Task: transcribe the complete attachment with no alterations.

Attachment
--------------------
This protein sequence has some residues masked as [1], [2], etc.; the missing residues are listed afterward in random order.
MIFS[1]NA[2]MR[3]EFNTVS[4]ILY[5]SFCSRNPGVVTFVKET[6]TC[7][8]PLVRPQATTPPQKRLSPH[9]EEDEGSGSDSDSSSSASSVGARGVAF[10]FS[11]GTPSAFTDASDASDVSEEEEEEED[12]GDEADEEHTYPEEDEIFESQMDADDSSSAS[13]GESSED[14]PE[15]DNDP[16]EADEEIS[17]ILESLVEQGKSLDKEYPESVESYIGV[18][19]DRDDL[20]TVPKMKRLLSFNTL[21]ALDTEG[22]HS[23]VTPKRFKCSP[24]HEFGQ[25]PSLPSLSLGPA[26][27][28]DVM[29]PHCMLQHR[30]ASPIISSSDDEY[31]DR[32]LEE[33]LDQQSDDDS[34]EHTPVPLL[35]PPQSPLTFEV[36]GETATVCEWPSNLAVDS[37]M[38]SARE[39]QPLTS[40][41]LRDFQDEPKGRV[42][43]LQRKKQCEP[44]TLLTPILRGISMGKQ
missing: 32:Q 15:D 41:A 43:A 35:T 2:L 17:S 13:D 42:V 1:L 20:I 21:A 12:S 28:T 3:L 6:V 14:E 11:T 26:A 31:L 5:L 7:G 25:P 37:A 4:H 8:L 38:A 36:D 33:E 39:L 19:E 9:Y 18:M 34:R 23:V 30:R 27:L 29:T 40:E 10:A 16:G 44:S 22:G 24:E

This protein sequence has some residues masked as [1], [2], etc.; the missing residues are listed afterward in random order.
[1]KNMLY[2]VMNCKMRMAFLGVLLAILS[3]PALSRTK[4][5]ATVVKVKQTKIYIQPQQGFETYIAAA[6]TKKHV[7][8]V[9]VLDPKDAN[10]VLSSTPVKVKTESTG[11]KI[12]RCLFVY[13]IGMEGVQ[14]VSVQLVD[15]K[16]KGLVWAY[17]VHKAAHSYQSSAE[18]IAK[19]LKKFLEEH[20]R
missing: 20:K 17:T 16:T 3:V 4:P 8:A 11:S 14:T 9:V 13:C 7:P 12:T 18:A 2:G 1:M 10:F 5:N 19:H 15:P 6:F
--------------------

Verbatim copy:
This protein sequence has some residues masked as [1], [2], etc.; the missing residues are listed afterward in random order.
MIFS[1]NA[2]MR[3]EFNTVS[4]ILY[5]SFCSRNPGVVTFVKET[6]TC[7][8]PLVRPQATTPPQKRLSPH[9]EEDEGSGSDSDSSSSASSVGARGVAF[10]FS[11]GTPSAFTDASDASDVSEEEEEEED[12]GDEADEEHTYPEEDEIFESQMDADDSSSAS[13]GESSED[14]PE[15]DNDP[16]EADEEIS[17]ILESLVEQGKSLDKEYPESVESYIGV[18][19]DRDDL[20]TVPKMKRLLSFNTL[21]ALDTEG[22]HS[23]VTPKRFKCSP[24]HEFGQ[25]PSLPSLSLGPA[26][27][28]DVM[29]PHCMLQHR[30]ASPIISSSDDEY[31]DR[32]LEE[33]LDQQSDDDS[34]EHTPVPLL[35]PPQSPLTFEV[36]GETATVCEWPSNLAVDS[37]M[38]SARE[39]QPLTS[40][41]LRDFQDEPKGRV[42][43]LQRKKQCEP[44]TLLTPILRGISMGKQ
missing: 32:Q 15:D 41:A 43:A 35:T 2:L 17:S 13:D 42:V 1:L 20:I 21:A 12:S 28:T 3:L 6:V 14:E 11:T 26:A 31:L 5:L 7:G 25:P 37:A 4:H 8:L 38:A 36:D 33:E 39:L 19:E 9:Y 18:M 34:R 23:V 30:R 27:L 29:T 40:E 10:A 16:G 44:S 22:G 24:E

This protein sequence has some residues masked as [1], [2], etc.; the missing residues are listed afterward in random order.
[1]KNMLY[2]VMNCKMRMAFLGVLLAILS[3]PALSRTK[4][5]ATVVKVKQTKIYIQPQQGFETYIAAA[6]TKKHV[7][8]V[9]VLDPKDAN[10]VLSSTPVKVKTESTG[11]KI[12]RCLFVY[13]IGMEGVQ[14]VSVQLVD[15]K[16]KGLVWAY[17]VHKAAHSYQSSAE[18]IAK[19]LKKFLEEH[20]R
missing: 20:K 17:T 16:T 3:V 4:P 8:A 11:S 14:T 9:V 13:C 7:P 12:T 18:A 2:G 1:M 10:F 5:N 19:H 15:P 6:F